Tens of thousands protest in Moldova demanding govt resignation, early elections (PHOTOS,VIDEO)
From 30,000 to 50,000 people gathered on the streets of Moldova’s capital on Sunday for the demonstration, according to the organizers, RIA Novosti reported. The protesters waved Moldovan flags and chanted “Victory!”“Moldova!” and “Down with the thieves!”
The protest was organized by two opposition parties – the Party of Socialists headed by Igor Dodon and Our Party led by Renato Usaty.
The demonstrators called on the government of Prime Minister Valeriu Streletby and leaders of a number of state institutions, including the heads of the central bank, attorney general’s office, and the country’s anti-corruption commission, to step down. They demanded that early parliamentary elections be held no later than March 2016.
The calls come after it was discovered that over $1.5 billion had disappeared from three Moldovan banks prior to the 2014 parliamentary elections. The bank fraud wiped out an estimated 1/8th of the country’s GDP.
On Sunday evening the demonstrators announced that they plan to continue their protests if their demands are not met.
Headed by Dodon and Usaty, protesters rallied in front of the president’s residence located outside of Chisinau to deliver a letter demanding that he resign within a week.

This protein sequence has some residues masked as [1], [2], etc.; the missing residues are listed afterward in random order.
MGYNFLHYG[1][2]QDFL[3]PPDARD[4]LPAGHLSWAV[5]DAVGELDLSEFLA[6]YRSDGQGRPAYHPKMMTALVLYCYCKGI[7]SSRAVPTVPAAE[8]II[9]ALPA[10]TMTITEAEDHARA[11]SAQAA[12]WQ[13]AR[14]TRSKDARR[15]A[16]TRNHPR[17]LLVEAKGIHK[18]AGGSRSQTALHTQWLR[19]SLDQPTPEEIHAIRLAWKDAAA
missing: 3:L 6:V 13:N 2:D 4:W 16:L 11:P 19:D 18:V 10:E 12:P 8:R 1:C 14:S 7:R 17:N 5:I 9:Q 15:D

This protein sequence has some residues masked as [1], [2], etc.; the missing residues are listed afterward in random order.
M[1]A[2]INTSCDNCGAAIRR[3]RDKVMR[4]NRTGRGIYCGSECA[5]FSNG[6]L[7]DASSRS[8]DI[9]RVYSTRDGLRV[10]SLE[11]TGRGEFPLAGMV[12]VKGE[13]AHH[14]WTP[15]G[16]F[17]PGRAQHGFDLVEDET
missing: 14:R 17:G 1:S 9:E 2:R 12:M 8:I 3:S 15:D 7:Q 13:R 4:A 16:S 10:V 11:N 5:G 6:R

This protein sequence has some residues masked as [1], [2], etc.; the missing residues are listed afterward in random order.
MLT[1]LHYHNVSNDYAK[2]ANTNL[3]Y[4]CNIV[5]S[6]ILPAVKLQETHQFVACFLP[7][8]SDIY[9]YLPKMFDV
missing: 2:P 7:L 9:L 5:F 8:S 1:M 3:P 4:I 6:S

The protesters have set up two tent camps, including one with about 200-250 tents set up in front of the Parliament building, Dodon told Russian TV channel Rossiya-24. He said the opposition movement is growing larger, adding that on Sunday about 100 more tents had been set up at the other camp.
“I think the protests will continue until [we claim] victory,” he said.
Participants of the rally are also calling for boosting cooperation with Russia and the Eurasian Union. Another protest organized by a pro-EU group called Dignity and Truth (Demnitate si adevar) has been ongoing for three weeks. Those protesters, who set up tent camps in the center of Moldova’s capital, have been calling for the resignation of the government as well, and are also refusing to leave until their demands are met.
On September 21, Moldova’s central bank governor, Dorin Dragutanu, resigned following protests earlier this month. On September 22, an International Monetary Fund (IMF) mission arrived in the financially struggling country to look at prospects for a new support program. Moldova is one of Europe’s poorest countries, with average wages of about $200 a month.